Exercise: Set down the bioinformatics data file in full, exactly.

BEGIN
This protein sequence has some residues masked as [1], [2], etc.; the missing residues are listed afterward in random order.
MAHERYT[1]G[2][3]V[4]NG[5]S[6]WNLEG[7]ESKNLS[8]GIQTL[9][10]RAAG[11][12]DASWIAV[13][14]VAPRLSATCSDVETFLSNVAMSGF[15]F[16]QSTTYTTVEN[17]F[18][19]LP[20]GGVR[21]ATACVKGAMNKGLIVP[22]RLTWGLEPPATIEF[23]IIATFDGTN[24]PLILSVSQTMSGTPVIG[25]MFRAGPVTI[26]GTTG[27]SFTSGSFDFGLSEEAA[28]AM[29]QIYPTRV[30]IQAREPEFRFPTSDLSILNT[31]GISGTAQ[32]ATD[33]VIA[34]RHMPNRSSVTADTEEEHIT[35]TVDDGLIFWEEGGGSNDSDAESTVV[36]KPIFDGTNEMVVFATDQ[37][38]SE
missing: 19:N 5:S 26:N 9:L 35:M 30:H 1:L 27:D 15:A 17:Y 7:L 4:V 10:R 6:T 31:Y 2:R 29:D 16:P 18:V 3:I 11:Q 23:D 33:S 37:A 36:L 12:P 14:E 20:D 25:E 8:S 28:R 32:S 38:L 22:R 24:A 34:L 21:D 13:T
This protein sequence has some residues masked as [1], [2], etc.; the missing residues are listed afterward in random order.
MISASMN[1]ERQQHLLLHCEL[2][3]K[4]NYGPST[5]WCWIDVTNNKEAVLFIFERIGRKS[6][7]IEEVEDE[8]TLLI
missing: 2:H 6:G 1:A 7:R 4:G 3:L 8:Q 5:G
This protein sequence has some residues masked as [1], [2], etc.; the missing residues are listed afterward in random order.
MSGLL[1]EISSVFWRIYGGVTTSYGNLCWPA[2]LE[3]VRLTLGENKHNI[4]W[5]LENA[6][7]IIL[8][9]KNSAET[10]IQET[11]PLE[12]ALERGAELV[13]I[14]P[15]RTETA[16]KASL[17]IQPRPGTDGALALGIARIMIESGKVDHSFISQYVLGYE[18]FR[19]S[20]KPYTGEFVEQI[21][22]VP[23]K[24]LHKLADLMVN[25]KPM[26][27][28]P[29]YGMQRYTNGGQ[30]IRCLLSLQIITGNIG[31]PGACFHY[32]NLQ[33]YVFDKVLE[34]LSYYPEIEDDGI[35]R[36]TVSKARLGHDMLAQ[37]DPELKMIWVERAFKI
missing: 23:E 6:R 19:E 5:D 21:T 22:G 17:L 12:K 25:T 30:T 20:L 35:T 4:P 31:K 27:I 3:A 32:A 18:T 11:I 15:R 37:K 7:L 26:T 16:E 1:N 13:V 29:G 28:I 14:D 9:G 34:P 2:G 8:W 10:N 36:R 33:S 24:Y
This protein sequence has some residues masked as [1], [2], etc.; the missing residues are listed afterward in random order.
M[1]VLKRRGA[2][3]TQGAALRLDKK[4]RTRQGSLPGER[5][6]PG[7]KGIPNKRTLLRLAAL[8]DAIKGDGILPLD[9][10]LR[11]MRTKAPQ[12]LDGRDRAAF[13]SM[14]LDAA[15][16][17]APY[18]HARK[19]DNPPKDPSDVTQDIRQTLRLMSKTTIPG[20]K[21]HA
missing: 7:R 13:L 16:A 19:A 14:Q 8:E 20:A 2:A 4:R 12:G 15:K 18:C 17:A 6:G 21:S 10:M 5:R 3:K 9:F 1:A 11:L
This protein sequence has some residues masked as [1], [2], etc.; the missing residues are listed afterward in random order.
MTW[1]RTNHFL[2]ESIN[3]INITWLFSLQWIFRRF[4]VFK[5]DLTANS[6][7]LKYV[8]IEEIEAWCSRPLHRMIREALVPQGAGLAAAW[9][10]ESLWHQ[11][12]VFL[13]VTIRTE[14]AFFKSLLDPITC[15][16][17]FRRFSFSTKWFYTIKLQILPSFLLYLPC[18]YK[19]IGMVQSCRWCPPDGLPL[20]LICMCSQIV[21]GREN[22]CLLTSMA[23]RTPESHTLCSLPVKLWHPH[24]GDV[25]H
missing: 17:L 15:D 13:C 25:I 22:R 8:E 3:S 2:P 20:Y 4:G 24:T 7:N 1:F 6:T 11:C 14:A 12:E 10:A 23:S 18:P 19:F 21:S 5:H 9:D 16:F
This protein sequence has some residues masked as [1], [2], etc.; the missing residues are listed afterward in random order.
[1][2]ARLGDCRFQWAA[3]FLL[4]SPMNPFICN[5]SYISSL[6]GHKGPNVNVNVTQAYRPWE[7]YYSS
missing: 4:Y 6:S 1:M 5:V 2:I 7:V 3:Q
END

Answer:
This protein sequence has some residues masked as [1], [2], etc.; the missing residues are listed afterward in random order.
MAHERYT[1]G[2][3]V[4]NG[5]S[6]WNLEG[7]ESKNLS[8]GIQTL[9][10]RAAG[11][12]DASWIAV[13][14]VAPRLSATCSDVETFLSNVAMSGF[15]F[16]QSTTYTTVEN[17]F[18][19]LP[20]GGVR[21]ATACVKGAMNKGLIVP[22]RLTWGLEPPATIEF[23]IIATFDGTN[24]PLILSVSQTMSGTPVIG[25]MFRAGPVTI[26]GTTG[27]SFTSGSFDFGLSEEAA[28]AM[29]QIYPTRV[30]IQAREPEFRFPTSDLSILNT[31]GISGTAQ[32]ATD[33]VIA[34]RHMPNRSSVTADTEEEHIT[35]TVDDGLIFWEEGGGSNDSDAESTVV[36]KPIFDGTNEMVVFATDQ[37][38]SE
missing: 19:N 5:S 26:N 9:L 35:M 30:H 1:L 27:D 15:A 17:Y 7:L 4:V 10:R 6:T 31:Y 2:R 29:D 16:P 18:V 3:I 11:Q 23:D 33:S 37:A 36:L 12:P 14:E 20:D 25:E 8:S 28:R 32:S 38:L 22:R 24:A 34:L 21:D 13:T
This protein sequence has some residues masked as [1], [2], etc.; the missing residues are listed afterward in random order.
MISASMN[1]ERQQHLLLHCEL[2][3]K[4]NYGPST[5]WCWIDVTNNKEAVLFIFERIGRKS[6][7]IEEVEDE[8]TLLI
missing: 2:H 6:G 1:A 7:R 4:G 3:L 8:Q 5:G
This protein sequence has some residues masked as [1], [2], etc.; the missing residues are listed afterward in random order.
MSGLL[1]EISSVFWRIYGGVTTSYGNLCWPA[2]LE[3]VRLTLGENKHNI[4]W[5]LENA[6][7]IIL[8][9]KNSAET[10]IQET[11]PLE[12]ALERGAELV[13]I[14]P[15]RTETA[16]KASL[17]IQPRPGTDGALALGIARIMIESGKVDHSFISQYVLGYE[18]FR[19]S[20]KPYTGEFVEQI[21][22]VP[23]K[24]LHKLADLMVN[25]KPM[26][27][28]P[29]YGMQRYTNGGQ[30]IRCLLSLQIITGNIG[31]PGACFHY[32]NLQ[33]YVFDKVLE[34]LSYYPEIEDDGI[35]R[36]TVSKARLGHDMLAQ[37]DPELKMIWVERAFKI
missing: 23:E 6:R 19:E 5:D 21:T 22:G 17:L 12:K 25:T 30:T 20:L 35:T 4:P 31:K 27:I 3:A 32:A 18:T 11:I 15:R 37:K 7:L 26:T 16:E 1:N 13:V 29:G 28:I 14:D 9:G 34:P 2:G 8:W 10:N 36:R 33:S 24:Y
This protein sequence has some residues masked as [1], [2], etc.; the missing residues are listed afterward in random order.
M[1]VLKRRGA[2][3]TQGAALRLDKK[4]RTRQGSLPGER[5][6]PG[7]KGIPNKRTLLRLAAL[8]DAIKGDGILPLD[9][10]LR[11]MRTKAPQ[12]LDGRDRAAF[13]SM[14]LDAA[15][16][17]APY[18]HARK[19]DNPPKDPSDVTQDIRQTLRLMSKTTIPG[20]K[21]HA
missing: 7:R 13:L 16:A 19:A 14:Q 8:E 20:A 2:A 4:R 12:G 15:K 18:C 17:A 6:G 21:S 10:M 5:R 3:K 9:F 1:A 11:L
This protein sequence has some residues masked as [1], [2], etc.; the missing residues are listed afterward in random order.
MTW[1]RTNHFL[2]ESIN[3]INITWLFSLQWIFRRF[4]VFK[5]DLTANS[6][7]LKYV[8]IEEIEAWCSRPLHRMIREALVPQGAGLAAAW[9][10]ESLWHQ[11][12]VFL[13]VTIRTE[14]AFFKSLLDPITC[15][16][17]FRRFSFSTKWFYTIKLQILPSFLLYLPC[18]YK[19]IGMVQSCRWCPPDGLPL[20]LICMCSQIV[21]GREN[22]CLLTSMA[23]RTPESHTLCSLPVKLWHPH[24]GDV[25]H
missing: 17:L 15:D 13:C 25:I 22:R 8:E 3:S 2:P 20:Y 4:G 24:T 7:N 1:F 6:T 11:C 14:A 12:E 10:A 23:S 18:P 19:F 21:S 5:H 9:D 16:F
This protein sequence has some residues masked as [1], [2], etc.; the missing residues are listed afterward in random order.
[1][2]ARLGDCRFQWAA[3]FLL[4]SPMNPFICN[5]SYISSL[6]GHKGPNVNVNVTQAYRPWE[7]YYSS
missing: 4:Y 6:S 1:M 5:V 2:I 7:V 3:Q